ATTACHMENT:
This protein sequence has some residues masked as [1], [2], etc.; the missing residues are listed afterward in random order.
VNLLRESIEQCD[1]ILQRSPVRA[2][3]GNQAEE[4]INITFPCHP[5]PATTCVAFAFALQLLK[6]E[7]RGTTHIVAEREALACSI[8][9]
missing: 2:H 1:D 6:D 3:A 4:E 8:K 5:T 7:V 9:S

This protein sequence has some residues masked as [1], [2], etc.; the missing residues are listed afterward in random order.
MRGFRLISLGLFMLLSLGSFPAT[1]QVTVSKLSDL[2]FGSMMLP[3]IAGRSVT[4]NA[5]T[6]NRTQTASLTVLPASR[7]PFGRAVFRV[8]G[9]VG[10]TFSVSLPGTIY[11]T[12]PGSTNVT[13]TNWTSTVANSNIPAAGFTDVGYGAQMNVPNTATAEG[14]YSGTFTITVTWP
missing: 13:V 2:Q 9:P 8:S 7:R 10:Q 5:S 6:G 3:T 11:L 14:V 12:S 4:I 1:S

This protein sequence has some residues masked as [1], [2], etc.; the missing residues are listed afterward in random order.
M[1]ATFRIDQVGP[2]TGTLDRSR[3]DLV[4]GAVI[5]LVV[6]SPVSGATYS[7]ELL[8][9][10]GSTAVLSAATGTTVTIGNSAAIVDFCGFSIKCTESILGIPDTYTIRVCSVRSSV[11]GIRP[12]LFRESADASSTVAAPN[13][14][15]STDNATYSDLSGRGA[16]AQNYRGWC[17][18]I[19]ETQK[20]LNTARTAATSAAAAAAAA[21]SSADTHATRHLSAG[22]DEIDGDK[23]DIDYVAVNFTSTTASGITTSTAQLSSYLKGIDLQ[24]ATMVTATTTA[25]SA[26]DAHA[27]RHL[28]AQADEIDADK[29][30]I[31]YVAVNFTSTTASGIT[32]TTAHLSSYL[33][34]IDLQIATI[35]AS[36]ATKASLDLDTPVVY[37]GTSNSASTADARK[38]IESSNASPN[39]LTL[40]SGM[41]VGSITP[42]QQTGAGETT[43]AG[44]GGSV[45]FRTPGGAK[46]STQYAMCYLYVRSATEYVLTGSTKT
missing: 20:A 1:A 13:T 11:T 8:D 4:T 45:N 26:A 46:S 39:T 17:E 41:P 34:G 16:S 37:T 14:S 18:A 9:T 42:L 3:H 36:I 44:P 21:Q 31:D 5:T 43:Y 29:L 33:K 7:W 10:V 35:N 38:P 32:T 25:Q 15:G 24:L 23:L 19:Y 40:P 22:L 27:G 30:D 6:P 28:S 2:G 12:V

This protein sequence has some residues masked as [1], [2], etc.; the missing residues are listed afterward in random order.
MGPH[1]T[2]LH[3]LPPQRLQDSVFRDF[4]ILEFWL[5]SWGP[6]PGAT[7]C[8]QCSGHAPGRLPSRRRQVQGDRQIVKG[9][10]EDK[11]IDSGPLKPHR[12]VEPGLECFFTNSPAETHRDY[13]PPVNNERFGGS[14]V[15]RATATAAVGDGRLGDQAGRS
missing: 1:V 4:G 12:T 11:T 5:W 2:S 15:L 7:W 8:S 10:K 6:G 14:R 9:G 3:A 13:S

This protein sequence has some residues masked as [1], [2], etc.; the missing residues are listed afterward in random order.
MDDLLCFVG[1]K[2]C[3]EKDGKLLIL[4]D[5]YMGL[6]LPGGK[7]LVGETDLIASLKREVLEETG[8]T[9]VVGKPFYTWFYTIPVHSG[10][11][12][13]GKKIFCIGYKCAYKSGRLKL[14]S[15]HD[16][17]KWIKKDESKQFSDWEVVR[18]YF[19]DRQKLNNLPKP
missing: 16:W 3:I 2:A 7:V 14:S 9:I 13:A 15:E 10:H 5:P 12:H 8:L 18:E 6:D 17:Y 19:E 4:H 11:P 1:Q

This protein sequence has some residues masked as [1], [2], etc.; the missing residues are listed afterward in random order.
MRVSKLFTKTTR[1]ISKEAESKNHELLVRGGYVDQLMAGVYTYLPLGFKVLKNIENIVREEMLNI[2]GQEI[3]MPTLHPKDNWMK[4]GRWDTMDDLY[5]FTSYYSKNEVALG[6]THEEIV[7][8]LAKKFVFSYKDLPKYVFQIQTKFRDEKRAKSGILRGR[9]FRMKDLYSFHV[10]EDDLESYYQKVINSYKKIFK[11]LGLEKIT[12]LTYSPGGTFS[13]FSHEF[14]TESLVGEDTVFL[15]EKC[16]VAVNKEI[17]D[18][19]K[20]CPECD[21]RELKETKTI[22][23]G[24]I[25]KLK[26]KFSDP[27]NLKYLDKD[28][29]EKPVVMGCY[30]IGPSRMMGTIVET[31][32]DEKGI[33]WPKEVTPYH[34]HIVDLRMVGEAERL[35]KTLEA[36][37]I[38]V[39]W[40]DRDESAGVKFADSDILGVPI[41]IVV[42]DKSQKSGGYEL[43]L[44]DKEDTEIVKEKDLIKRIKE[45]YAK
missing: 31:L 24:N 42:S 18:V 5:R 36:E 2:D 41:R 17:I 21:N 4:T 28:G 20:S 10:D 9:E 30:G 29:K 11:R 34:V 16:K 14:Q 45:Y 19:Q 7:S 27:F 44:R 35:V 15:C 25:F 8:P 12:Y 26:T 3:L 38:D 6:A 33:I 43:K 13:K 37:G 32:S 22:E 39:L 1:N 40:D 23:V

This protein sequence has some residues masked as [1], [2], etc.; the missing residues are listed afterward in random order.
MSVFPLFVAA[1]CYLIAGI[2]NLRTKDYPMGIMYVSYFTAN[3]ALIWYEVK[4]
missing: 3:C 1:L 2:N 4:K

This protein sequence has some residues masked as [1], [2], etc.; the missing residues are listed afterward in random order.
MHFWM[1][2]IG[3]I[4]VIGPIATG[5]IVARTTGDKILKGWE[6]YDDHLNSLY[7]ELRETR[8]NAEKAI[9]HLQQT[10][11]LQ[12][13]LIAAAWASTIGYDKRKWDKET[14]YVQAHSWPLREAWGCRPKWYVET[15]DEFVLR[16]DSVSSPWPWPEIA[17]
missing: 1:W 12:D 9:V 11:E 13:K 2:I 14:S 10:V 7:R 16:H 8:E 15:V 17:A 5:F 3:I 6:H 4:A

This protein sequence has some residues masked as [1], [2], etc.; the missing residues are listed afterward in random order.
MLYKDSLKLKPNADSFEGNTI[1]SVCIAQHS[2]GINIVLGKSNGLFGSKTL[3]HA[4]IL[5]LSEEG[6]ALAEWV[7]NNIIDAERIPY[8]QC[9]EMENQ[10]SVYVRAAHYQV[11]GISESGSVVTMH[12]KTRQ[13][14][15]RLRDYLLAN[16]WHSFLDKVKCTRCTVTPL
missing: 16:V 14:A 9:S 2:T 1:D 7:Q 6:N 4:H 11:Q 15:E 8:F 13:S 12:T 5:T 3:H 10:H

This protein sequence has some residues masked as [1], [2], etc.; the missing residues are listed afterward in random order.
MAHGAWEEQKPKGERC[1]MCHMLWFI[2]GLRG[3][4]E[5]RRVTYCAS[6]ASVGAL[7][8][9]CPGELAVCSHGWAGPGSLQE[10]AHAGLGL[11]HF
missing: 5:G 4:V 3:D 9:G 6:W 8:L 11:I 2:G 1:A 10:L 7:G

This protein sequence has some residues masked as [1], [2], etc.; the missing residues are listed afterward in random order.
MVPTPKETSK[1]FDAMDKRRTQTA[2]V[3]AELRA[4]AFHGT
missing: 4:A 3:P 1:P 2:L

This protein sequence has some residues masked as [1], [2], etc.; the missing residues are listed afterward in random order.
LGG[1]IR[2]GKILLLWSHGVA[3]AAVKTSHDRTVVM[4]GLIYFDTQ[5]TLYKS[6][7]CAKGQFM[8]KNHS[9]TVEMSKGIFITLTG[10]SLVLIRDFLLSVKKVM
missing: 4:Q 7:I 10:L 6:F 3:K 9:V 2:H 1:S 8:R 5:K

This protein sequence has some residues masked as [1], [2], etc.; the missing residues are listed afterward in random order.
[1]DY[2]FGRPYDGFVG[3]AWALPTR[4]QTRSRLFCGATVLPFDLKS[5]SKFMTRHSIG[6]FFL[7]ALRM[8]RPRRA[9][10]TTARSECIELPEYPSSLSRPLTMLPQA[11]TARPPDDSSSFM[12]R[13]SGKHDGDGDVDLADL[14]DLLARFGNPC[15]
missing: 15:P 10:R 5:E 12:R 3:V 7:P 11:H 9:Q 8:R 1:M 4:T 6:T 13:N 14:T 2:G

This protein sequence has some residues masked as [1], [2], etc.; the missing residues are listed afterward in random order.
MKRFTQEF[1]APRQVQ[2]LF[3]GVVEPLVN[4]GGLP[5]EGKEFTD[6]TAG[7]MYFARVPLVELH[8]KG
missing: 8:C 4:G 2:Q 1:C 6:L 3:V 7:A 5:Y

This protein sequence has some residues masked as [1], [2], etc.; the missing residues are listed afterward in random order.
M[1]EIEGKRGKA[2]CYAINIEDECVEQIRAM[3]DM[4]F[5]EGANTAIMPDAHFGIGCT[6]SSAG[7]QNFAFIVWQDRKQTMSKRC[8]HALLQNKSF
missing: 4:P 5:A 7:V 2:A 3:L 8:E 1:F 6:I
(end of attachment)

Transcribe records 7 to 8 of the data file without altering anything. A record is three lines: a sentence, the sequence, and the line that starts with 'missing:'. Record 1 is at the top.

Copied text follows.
This protein sequence has some residues masked as [1], [2], etc.; the missing residues are listed afterward in random order.
MSVFPLFVAA[1]CYLIAGI[2]NLRTKDYPMGIMYVSYFTAN[3]ALIWYEVK[4]
missing: 3:C 1:L 2:N 4:K

This protein sequence has some residues masked as [1], [2], etc.; the missing residues are listed afterward in random order.
MHFWM[1][2]IG[3]I[4]VIGPIATG[5]IVARTTGDKILKGWE[6]YDDHLNSLY[7]ELRETR[8]NAEKAI[9]HLQQT[10][11]LQ[12][13]LIAAAWASTIGYDKRKWDKET[14]YVQAHSWPLREAWGCRPKWYVET[15]DEFVLR[16]DSVSSPWPWPEIA[17]
missing: 1:W 12:D 9:V 11:E 13:K 2:I 14:S 10:V 7:R 16:H 8:E 15:V 17:A 5:F 3:I 6:H 4:A